Projectile Motion Experiment

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stronauts fall around the Earth at thousands of meters per second, held by the centripetal force provided by gravity.

Rotational motion is an important part of everyday life. The rotation of the Earth creates the cycle of day and night, the rotation of wheels enables easy vehicular motion, and modern technology depends on circular motion in a variety of contexts, from the tiny gears in a Swiss watch to the operation of lathes and other machinery. The concepts of angular speed, angular acceleration, and centripetal acceleration are central to understanding the motions of a diverse range of phenomena, from a car moving around a circular racetrack to clusters of galaxies orbiting a common center.

Rotational motion, when combined with Newton’s law of universal gravitation and his laws of motion, can also explain certain facts about space travel and satellite motion, such as where to place a satellite so it will remain fixed in position over the same spot on the Earth. The generalization of gravitational potential energy and energy conservation offers an easy route to such results as planetary escape speed. Finally, we present Kepler’s three laws of planetary motion, which formed the foundation of Newton’s approach to gravity.

In the study of linear motion, the important concepts are displacement Ax, velocity v, and acceleration a. Each of these concepts has its analog in rotational motion: angular displacement Δθ, angular velocity ω, and angular acceleration a.

The radian, a unit of angular measure, is essential to the understanding of these concepts. Recall that the distance s around a circle is given by s = 2πr, where r is the radius of the circle. Dividing both sides by r results in s/r = 2π. This quantity is dimensionless because both s and r have dimensions of length, but the value 2π corresponds to a displacement around a circle. A half circle would give an answer of p, a quarter circle an answer of π/2. The numbers 2π, π, and π/2 correspond to angles of 360°, 180°, and 90°, respectively, so a new unit of angular measure, the radian, can be introduced, with 180° = π rad relating degrees to radians.

The angle θ subtended by an arc length s along a circle of radius r, measured in radians counterclockwise from the positive x-axis, is


The angle θ in Equation 7.1 is actually an angular displacement from the positive x-axis, and s the corresponding displacement along the circular arc, again measured from the positive x-axis. Figure 7.1 illustrates the size of 1 radian, which is approximately 57°. Converting from degrees to radians requires multiplying by the ratio (π rad/180°). For example, 45° (π rad/180°) = (π/4) rad.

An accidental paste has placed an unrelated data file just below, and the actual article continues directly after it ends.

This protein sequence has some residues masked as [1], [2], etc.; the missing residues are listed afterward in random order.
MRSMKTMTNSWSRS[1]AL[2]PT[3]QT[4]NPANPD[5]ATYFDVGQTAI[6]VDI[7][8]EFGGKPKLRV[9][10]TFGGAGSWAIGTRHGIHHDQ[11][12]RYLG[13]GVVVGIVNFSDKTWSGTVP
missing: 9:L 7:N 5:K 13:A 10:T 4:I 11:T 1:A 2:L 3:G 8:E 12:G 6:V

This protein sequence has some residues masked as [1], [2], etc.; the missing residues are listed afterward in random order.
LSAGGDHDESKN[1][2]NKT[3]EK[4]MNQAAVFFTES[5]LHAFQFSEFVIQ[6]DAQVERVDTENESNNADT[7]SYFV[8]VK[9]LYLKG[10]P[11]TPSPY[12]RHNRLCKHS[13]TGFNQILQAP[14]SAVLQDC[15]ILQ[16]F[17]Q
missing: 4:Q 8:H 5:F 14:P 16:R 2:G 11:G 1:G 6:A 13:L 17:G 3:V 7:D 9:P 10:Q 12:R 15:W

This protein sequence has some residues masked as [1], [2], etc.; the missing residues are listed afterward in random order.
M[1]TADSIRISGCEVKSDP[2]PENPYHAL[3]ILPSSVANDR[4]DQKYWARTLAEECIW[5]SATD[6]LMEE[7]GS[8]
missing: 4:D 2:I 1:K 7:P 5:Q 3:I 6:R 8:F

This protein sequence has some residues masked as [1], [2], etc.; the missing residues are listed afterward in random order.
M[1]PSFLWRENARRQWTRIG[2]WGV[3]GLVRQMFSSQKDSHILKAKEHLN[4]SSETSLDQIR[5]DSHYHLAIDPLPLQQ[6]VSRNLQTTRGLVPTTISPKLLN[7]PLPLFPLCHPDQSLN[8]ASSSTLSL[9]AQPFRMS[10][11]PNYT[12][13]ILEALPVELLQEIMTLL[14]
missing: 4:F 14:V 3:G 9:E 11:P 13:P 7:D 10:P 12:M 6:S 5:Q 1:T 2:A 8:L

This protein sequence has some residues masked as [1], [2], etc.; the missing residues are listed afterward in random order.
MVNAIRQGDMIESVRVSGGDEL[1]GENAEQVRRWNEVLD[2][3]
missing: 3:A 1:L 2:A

Tip 7.1 Remember the Radian
Equation 7.1 uses angles measured in radians. Angles expressed in terms of degrees must first be converted to radians. Also, be sure to check whether your calculator is in degree or radian mode when solving problems involving rotation.

For very short time intervals, the average angular speed approaches the instantaneous angular speed, just as in the linear case.

The instantaneous angular speed ω of a rotating rigid object is the limit of the average speed Δθ/Δt as the time interval Δt approaches zero:


SI unit: radian per second (rad/s)

We take ω to be positive when θ is increasing (counterclockwise motion) and negative when θ is decreasing (clockwise motion). When the angular speed is constant, the instantaneous angular speed is equal to the average angular speed.

EXAMPLE 7.1 Whirlybirds
Goal Convert an angular speed in revolutions per minute to radians per second.

Problem The rotor on a helicopter turns at an angular speed of 3.20 × 102 revolutions per minute. (In this book, we sometimes use the abbreviation rpm, but in most cases we use rev/min.) (a) Express this angular speed in radians per second. (b) If the rotor has a radius of 2.00 m, what arclength does the tip of the blade trace out in 3.00 × 102 s?

Strategy During one revolution, the rotor turns through an angle of 2π radians. Use this relationship as a conversion factor.


· (a) Express this angular speed in radians per second.Apply the conversion factors 1 rev = 2π rad and 60 s = 1 min:image5.jpg

· (b) Multiply the angular speed by the time to obtain the angular displacement:image6.jpgMultiply the angular displacement by the radius to get the arc length:image7.jpg

Remarks In general, it’s best to express angular speeds in radians per second. Consistent use of radian measure minimizes errors.

When a rigid object rotates about a fixed axis, as does the bicycle wheel, every portion of the object has the same angular speed and the same angular acceleration. This fact is what makes these variables so useful for describing rotational motion. In contrast, the tangential (linear) speed and acceleration of the object take different values that depend on the distance from a given point to the axis of rotation.

A number of parallels exist between the equations for rotational motion and those for linear motion. For example, compare the defining equation for the average angular speed,


with that of the average linear speed,


In these equations, v takes the place of v and θ takes the place of x, so the equations differ only in the names of the variables. In the same way, every linear quantity we have encountered so far has a corresponding “twin” in rotational motion.

The procedure used in Section 2.5 to develop the kinematic equations for linear motion under constant acceleration can be used to derive a similar set of equations for rotational motion under constant angular acceleration. The resulting equations of rotational kinematics, along with the corresponding equations for linear motion, are as follows:

Linear Motion with a Constant (Variables: x and v)

Rotational Motion About a Fixed Axis with a Constant (Variables: θ and ω)



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